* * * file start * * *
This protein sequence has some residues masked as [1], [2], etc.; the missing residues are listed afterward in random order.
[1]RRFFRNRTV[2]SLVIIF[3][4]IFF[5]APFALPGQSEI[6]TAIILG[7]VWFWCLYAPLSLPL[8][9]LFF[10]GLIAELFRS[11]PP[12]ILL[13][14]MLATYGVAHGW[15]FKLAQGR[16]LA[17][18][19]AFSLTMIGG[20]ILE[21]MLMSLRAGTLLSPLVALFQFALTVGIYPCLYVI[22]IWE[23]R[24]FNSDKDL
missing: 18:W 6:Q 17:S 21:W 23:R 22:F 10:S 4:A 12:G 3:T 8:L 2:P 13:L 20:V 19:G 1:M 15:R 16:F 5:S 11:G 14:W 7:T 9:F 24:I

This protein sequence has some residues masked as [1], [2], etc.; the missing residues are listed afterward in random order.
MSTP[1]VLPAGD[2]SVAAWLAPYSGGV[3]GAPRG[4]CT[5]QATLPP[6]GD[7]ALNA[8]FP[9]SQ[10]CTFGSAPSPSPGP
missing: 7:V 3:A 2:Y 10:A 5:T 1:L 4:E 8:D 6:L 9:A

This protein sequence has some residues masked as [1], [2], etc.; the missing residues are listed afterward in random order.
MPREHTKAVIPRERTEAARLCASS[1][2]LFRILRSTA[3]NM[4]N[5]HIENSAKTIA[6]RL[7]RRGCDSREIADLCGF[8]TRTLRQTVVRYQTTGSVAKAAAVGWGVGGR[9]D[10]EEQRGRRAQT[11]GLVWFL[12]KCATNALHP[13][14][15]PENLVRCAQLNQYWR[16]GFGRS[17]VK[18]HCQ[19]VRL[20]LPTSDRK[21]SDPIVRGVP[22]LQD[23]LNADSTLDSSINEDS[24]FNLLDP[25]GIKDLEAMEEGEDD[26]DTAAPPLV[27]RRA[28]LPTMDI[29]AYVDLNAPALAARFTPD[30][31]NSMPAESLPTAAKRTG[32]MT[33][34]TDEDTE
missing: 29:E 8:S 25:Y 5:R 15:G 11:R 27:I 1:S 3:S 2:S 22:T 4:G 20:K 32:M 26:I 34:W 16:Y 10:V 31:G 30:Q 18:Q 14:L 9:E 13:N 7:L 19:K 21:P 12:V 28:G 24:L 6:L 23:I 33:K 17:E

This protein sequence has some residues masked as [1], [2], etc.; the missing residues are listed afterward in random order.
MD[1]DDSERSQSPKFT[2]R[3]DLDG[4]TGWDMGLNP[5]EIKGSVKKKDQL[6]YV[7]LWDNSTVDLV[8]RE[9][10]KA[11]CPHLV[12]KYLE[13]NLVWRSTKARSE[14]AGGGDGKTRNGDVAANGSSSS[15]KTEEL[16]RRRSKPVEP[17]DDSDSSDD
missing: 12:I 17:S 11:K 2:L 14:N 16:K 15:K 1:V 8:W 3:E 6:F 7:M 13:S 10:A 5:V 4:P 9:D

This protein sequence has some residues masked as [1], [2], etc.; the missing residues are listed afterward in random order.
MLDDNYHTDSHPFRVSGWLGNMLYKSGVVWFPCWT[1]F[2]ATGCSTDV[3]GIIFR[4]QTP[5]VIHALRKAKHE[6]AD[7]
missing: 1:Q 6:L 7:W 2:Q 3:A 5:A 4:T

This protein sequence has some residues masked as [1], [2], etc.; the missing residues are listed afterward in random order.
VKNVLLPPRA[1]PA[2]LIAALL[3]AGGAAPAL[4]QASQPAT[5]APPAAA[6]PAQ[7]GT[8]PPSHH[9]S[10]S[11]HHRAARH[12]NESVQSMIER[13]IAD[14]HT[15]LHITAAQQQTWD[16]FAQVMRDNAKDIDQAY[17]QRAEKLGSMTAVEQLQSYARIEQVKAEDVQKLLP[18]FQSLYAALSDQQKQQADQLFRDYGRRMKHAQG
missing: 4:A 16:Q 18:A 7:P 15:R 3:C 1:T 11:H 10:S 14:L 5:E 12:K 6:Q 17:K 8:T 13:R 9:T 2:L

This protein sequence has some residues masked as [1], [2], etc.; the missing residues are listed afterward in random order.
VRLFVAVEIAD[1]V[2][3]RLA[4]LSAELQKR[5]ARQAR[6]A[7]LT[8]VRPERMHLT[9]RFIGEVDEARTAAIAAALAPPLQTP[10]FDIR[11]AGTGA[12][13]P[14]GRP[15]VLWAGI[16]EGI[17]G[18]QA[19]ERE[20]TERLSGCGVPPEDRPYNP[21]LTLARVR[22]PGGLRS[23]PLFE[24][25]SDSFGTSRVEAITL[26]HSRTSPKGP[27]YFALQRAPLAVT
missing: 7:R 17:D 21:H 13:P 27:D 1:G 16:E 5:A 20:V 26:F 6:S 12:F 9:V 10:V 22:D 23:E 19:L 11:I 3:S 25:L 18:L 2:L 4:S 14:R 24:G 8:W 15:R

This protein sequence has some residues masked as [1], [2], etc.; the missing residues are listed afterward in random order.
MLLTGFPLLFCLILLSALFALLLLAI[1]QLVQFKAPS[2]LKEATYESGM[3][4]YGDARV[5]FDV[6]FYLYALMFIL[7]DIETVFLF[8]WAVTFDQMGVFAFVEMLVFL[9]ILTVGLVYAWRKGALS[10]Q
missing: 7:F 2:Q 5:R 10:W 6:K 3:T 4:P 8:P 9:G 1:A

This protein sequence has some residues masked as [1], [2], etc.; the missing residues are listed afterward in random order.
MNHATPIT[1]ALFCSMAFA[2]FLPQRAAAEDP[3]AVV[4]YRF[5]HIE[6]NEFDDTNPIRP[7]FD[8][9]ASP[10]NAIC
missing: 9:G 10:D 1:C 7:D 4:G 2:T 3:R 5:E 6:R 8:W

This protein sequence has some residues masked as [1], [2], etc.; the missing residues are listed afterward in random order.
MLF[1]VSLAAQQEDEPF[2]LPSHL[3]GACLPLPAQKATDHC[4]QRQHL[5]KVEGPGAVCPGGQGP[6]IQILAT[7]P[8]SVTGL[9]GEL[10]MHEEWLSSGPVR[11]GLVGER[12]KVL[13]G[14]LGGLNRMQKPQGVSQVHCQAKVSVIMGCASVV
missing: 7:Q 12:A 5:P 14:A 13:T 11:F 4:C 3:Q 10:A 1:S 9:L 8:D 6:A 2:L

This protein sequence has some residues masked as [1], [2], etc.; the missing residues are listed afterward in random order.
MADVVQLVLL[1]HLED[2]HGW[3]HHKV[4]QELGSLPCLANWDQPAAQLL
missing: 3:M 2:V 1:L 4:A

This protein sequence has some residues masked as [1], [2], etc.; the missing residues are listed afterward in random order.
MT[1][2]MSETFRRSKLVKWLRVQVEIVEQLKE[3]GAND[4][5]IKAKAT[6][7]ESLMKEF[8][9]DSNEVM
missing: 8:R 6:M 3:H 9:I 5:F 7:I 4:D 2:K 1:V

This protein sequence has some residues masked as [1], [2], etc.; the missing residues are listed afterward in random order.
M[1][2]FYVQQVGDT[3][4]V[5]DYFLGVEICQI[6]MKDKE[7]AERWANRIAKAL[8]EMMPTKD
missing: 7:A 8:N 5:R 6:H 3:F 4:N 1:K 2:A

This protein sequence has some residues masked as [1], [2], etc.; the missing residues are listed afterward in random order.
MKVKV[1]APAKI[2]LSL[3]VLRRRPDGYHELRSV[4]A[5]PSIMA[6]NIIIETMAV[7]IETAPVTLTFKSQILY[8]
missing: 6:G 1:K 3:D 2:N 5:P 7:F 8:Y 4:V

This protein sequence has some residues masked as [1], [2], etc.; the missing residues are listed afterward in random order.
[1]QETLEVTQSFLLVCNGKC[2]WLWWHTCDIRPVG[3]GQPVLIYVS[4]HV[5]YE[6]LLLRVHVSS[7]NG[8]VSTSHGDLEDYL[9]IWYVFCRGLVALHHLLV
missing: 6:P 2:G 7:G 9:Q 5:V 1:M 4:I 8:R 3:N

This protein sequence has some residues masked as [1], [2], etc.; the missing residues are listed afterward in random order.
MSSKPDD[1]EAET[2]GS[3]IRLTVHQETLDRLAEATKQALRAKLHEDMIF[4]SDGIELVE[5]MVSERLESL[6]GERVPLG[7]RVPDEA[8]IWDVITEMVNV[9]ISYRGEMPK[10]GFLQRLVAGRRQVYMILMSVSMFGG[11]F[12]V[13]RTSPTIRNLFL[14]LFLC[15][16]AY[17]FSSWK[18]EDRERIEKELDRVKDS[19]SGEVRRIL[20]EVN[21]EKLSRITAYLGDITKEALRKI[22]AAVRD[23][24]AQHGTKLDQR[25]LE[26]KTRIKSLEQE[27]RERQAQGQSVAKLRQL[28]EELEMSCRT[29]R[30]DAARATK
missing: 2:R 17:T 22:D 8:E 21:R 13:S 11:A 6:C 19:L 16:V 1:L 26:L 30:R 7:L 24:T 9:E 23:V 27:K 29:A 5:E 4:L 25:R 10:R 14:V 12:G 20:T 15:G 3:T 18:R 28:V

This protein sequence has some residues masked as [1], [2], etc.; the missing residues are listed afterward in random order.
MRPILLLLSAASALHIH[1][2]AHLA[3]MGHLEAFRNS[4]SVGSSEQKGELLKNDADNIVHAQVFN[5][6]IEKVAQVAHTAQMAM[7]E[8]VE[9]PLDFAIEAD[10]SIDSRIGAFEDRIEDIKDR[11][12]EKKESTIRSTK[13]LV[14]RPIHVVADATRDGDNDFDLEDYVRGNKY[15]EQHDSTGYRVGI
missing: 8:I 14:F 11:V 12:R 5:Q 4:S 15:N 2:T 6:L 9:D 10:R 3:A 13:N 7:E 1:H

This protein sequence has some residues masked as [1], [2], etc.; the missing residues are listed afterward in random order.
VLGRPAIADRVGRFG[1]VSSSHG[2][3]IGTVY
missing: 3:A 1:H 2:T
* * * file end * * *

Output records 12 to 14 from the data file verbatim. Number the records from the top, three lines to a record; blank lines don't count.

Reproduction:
This protein sequence has some residues masked as [1], [2], etc.; the missing residues are listed afterward in random order.
MT[1][2]MSETFRRSKLVKWLRVQVEIVEQLKE[3]GAND[4][5]IKAKAT[6][7]ESLMKEF[8][9]DSNEVM
missing: 8:R 6:M 3:H 9:I 5:F 7:I 4:D 2:K 1:V

This protein sequence has some residues masked as [1], [2], etc.; the missing residues are listed afterward in random order.
M[1][2]FYVQQVGDT[3][4]V[5]DYFLGVEICQI[6]MKDKE[7]AERWANRIAKAL[8]EMMPTKD
missing: 7:A 8:N 5:R 6:H 3:F 4:N 1:K 2:A

This protein sequence has some residues masked as [1], [2], etc.; the missing residues are listed afterward in random order.
MKVKV[1]APAKI[2]LSL[3]VLRRRPDGYHELRSV[4]A[5]PSIMA[6]NIIIETMAV[7]IETAPVTLTFKSQILY[8]
missing: 6:G 1:K 3:D 2:N 5:P 7:F 8:Y 4:V